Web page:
What Is Dry Rot?
If you ask most people what rot is, chances are they’ll conjure up a vision of wood left exposed to damp. So if it’s not old window frames trying, and increasingly failing, to fend off the elements, then it’s beams exposed to a leaky roof, or flooring and plasterwork lying prone near dodgy pipework.
Rot is caused by damp, so it follows that rot is wet – ergo there’s a thing called wet rot. But there’s also dry rot as well.
What’s the difference? Both have the same root cause: fungi, which breed and attack wood that’s exposed to damp. Timber with 20 percent moisture content or higher is most prone.
Wet rot is the more common type but is less serious and usually confined to timber that stays…wet. Door and window frames commonly fall prey.  Both wet and dry rot starts in the same way: when fungi produce millions of microscopic spores into the air.  If they fall on untreated damp wood they will germinate, via tubes known as hypha. These then spread to form a mass of threads called mycelium.  The mycelium eats into the wood, spreading through it using the hyphal threads which supply water and nutrients.
The difference between wet and dry rot centres on the type of fungi that infects the wood. There are several common types, but the one that causes dry rot is known as Serpula lacrymans.
And make no mistake: this is, as far as a property’s structural integrity is concerned, the enemy. It can destroy wood and, if left unchecked, can wreak havoc.  Moreover, unlike other fungi, it can spread from infected timber onto the surface of nearby stone or brick walls.  The hyphal threads penetrate mortar and plaster, meaning that large areas of the wall can become infected. The problem is compounded, well and truly.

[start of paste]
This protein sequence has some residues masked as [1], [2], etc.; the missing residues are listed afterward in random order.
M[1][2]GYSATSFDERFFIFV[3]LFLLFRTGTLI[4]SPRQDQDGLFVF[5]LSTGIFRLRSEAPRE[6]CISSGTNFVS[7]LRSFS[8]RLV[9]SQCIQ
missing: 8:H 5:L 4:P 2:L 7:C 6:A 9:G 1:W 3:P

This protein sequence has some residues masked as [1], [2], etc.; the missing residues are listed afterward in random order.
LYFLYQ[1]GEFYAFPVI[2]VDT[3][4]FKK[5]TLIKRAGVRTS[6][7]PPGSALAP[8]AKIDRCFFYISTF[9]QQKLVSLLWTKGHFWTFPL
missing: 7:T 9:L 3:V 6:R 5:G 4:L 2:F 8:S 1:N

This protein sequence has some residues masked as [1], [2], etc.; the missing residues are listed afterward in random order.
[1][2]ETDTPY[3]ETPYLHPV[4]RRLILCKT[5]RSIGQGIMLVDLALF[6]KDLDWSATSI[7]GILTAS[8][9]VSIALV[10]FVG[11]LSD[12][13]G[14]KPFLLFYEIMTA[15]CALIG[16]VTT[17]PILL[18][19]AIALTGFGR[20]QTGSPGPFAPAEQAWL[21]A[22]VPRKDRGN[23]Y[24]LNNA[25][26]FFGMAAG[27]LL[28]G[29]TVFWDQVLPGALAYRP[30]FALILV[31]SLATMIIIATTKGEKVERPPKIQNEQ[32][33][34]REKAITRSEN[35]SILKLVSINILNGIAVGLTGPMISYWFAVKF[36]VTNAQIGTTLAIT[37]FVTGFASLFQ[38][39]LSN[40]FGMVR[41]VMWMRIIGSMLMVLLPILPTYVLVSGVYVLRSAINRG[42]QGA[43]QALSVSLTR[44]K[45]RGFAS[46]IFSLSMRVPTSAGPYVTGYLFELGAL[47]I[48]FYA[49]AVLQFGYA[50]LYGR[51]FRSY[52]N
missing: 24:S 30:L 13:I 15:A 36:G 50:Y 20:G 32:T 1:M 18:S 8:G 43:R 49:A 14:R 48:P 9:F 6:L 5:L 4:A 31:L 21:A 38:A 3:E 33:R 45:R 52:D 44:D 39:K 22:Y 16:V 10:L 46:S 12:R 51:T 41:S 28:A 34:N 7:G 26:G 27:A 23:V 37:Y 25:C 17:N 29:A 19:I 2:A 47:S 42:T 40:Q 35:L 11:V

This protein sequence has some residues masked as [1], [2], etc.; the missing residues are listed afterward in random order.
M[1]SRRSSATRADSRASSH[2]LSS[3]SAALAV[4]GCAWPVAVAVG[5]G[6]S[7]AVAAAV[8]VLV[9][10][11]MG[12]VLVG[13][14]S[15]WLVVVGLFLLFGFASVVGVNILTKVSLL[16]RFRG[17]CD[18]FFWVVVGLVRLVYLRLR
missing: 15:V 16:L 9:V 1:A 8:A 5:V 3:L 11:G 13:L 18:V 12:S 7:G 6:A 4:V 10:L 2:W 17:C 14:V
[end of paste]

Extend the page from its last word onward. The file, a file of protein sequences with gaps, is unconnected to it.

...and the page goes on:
How to spot dry rot? Its appearance might be given away by the affected timber appearing darker and also cracking. Wet rots, by contrast, tend to produce a bleaching effect.
Knowing how to tell dry and wet rot apart is hugely important, because each requires a different form of treatment. This is precisely where you need an experienced, professional service, such as that offered by Danford Brewer & Ives.
A detailed inspection should be carried out by a specialist, who will then submit a report detailing both the cause of the rot and the proposed action.
As a rule of thumb, the following areas will be investigated:
• The roof: are there blocked gutters, for example, or missing/broken/displaced tiles/slates?
• The walls: has the mortar/plaster deteriorated; is there faulty/missing damp proof course, blocked air bricks, cracked or broken pipes, or perhaps an overflow from the cistern/water tank?
• Internally: is there excessive condensation in, say, the bathroom and kitchen; moisture close to external faults, solid floors, trapped flood water, or defective plumbing?
Keeping on top of rot can prove difficult; even being aware of it is not easy. That said, a little time and effort in this regard can go an awfully long way.
Fortunately, though, strides are always being made in terms of greater understanding, improved solutions and best practice, meaning that not only is help readily at hand, but that it draws from a greater depth of knowledge. The upshot, therefore, is a better chance to combat and resolve the problem.
Danford Brewer & Ives have a team of experts who can produce reports and quotations for any necessary specialist dry rot work. Moreover, we keep abreast of all the latest innovations, methods and technologies.
If you would like more information on and detail about dry rot – or any of the other building services we offer, such as timber treatment, basement conversions, extensions or building maintenance – then please contact us. As always, we’re more than happy to help.